Africa, World, Politics

Analysis: Senegal, a democratic African country

By Arame Tall 27 March 2012

Relief, jubilation and most of all: Liberation. These are the emotions that surged up as 12-million Senegalese worldwide heard the news that President Abdoulaye Wade had congratulated his opponent, Macky Sall, on his victory in the presidential election. By ARAME TALL, Johns Hopkins University.

Indeed, as the first trends began to emerge, following voting in this second round of the presidential election that saw the participation of more than 3-million voters (a million more than in the first round), it became evident that Sall had won by an average 70% to 30% for Wade.

As the country heard that 85-year-old President Wade had actually called his opponent, 50-year-old Macky Sall, to congratulate him on his victory, paving the way for Sall to become Senegal’s fourth president since independence, a collective sigh of relief swept over the entire nation.

Spontaneous celebratory marches burst on to the streets of Dakar as people spilled out to celebrate a new era for Senegal (see video). Many also stayed at home, relieved that Senegal seemed to have dodged the ever-present bullet of post-election violence.

News of a defeated incumbent calling the new president-elect in any other context would not be news. But against the background of fear for the future of Senegal in an unstable region, which boasts of a long tradition of multiparty elections and regime changes since 1974 it was cause for joy. Following the 40-year socialist regime under presidents Senghor then Diouf, Wade had been elected in 2000. After seven years in power, change was not forthcoming, but rather an attempt to groom Wade’s son, Karim, as his successor turning a democracy into a dynasty.

A popular resistance movement, Mouvement du 23 juin – M23 – rose in response to Wade’s attempt to change the constitution. When it became clear that Wade was going to run for a third term, M23 raised its tone, rallying citizens on the 23rd of every month under the banner of “Don’t touch my constitution”.

Despite mounting popular resistance, Wade pressed on with his bid for a third term. When the country’s Constitutional Court, validated Wade’s candidacy on 27 January 2012, mass protests erupted across Senegal, leaving nine dead and dozens injured.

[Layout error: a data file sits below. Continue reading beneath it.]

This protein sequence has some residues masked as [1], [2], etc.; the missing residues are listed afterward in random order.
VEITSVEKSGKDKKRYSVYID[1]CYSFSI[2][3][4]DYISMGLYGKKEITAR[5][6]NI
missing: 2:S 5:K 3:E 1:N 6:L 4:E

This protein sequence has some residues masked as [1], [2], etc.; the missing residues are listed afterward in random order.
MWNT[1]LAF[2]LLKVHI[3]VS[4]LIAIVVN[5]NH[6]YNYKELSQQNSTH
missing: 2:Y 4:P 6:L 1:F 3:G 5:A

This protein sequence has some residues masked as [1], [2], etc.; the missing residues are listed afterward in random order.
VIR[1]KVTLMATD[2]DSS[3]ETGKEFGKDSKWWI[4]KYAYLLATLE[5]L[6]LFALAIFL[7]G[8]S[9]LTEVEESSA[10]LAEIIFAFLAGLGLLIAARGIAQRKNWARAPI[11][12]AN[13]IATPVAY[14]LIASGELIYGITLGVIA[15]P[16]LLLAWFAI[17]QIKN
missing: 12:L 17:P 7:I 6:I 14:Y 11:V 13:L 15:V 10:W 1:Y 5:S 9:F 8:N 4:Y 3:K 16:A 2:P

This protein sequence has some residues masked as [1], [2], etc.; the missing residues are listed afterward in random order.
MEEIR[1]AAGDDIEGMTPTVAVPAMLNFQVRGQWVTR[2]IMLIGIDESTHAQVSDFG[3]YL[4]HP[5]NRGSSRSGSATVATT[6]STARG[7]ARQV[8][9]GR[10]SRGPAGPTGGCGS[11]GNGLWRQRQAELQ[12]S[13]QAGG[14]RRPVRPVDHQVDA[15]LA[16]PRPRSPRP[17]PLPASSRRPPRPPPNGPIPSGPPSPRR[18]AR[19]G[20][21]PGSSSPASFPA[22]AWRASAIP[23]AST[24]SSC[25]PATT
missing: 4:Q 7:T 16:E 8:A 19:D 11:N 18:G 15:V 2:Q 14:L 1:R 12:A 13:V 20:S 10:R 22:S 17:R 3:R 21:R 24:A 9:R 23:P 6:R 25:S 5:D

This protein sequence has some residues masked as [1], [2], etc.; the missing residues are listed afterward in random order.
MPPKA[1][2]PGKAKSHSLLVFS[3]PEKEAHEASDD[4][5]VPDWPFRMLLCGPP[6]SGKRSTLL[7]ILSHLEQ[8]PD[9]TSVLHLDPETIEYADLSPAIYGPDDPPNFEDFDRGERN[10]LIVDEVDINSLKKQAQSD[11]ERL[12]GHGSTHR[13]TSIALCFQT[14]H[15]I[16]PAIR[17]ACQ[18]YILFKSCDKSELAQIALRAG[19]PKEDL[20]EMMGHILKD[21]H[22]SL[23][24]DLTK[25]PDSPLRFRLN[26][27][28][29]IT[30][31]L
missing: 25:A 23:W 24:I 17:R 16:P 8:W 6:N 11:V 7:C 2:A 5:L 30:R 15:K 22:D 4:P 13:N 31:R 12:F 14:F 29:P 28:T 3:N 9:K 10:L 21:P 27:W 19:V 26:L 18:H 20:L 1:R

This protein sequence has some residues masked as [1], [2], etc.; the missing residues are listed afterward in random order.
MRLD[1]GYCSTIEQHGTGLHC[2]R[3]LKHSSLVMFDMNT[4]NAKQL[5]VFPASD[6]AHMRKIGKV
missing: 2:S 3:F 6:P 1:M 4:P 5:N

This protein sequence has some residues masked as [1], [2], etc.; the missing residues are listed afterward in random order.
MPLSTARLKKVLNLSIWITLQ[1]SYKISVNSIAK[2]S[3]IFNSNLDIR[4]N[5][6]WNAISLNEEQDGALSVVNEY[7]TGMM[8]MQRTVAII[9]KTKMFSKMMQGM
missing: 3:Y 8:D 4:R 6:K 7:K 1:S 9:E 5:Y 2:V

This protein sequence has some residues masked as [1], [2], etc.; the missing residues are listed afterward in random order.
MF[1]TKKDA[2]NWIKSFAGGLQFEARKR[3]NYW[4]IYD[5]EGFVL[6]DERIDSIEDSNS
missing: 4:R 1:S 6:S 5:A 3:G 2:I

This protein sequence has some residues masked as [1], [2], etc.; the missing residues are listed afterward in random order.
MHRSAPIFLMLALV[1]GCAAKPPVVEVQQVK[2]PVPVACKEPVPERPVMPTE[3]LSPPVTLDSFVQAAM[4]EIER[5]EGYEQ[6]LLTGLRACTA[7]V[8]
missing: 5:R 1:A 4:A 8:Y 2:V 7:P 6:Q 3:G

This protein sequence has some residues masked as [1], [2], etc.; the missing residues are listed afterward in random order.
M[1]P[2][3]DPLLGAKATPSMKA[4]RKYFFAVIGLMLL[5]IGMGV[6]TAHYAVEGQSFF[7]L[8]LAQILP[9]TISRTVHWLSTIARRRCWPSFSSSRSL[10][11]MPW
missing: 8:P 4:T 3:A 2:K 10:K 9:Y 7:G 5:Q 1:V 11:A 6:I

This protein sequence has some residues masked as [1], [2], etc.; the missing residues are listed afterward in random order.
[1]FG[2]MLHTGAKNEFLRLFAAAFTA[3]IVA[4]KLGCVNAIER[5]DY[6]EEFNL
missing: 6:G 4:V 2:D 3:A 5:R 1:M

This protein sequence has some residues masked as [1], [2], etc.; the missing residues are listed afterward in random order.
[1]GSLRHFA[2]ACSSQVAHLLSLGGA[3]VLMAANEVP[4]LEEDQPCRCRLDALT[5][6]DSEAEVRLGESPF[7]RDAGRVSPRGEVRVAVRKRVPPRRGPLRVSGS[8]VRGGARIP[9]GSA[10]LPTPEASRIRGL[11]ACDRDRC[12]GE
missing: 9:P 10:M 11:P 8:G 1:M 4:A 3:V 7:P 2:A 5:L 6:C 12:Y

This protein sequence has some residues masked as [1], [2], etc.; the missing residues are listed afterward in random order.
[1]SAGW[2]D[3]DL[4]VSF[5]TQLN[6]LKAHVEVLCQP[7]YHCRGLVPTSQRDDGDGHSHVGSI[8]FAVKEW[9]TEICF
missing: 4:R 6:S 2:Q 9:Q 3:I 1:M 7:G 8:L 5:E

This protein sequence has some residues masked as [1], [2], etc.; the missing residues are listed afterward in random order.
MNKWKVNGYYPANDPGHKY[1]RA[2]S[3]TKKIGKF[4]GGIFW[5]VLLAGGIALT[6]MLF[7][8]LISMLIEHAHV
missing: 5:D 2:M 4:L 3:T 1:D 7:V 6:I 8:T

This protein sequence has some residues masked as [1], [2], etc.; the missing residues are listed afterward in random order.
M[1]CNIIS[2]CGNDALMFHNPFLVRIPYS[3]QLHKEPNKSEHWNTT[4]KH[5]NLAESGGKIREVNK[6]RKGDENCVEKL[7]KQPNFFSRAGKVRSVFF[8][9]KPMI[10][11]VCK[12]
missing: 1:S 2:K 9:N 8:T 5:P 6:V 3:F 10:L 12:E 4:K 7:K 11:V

Wade was an intruder in the electoral competition, the opposition and civil society insisted. But run he did, as if in an attempt to see for himself what he was still worth in the eyes of the voting youth that had parachuted him to power in the 2000 regime change. He secured a timid 34% majority in the first round of voting facing a divided opposition, followed by Sall with 25% of the vote.

In the second round of voting, however, all 13 opposition contenders rallied behind Sall, giving him a genuine chance at defeating the presidential incumbent in the final face-off.

Senegal’s young democracy was severely put to the test, but the Senegalese proved their maturity by peacefully going to the polls both on 26 February and in even larger numbers on 25 March, proving the power of the ballot rather than that of the street or the rifle, and providing, for a second time, an exemplary lesson of democracy in Africa.

Senegal’s democracy is the big winner, not Macky Sall. The people of Senegal have spoken and so loudly their voices could not be ignored, showing  the way forward for other African countries.

Noteworthy also is that Senegal will now have its first fully fledged Senegalese first lady. This breaks the long line of French first ladies.

Whether or not this marks the end of the “FrançAfrique”, a new era begins for Senegal under its new, younger leadership. The challenges remain weighty: a dilapidated health sector, an education system in crisis, a non-performing economy dependent on petroleum imports and an idle youthful population thirsty for jobs.

Will Sall rise to the task on these challenges? Will he deliver on the substantive democracy that the Senegalese youth? He has five years to show his true mettle. And whatever ensues, one thing remains certain: the new type of Senegalese citizenry will be watching him, alert and vigilant. DM

Photo: Supporters of Senegalese opposition presidential candidate Macky Sall celebrate in the capital Dakar on 25 March 2012. Senegal’s President Abdoulaye Wade admitted defeat in Sunday’s election, state television reported, ending his bid for a third term that had sparked deadly clashes in the normally peaceful country. The octogenarian leader phoned rival Macky Sall to congratulate him, state broadcaster RPS reported late on Sunday, an announcement greeted by celebrations across the capital Dakar. REUTERS/Joe Penney.


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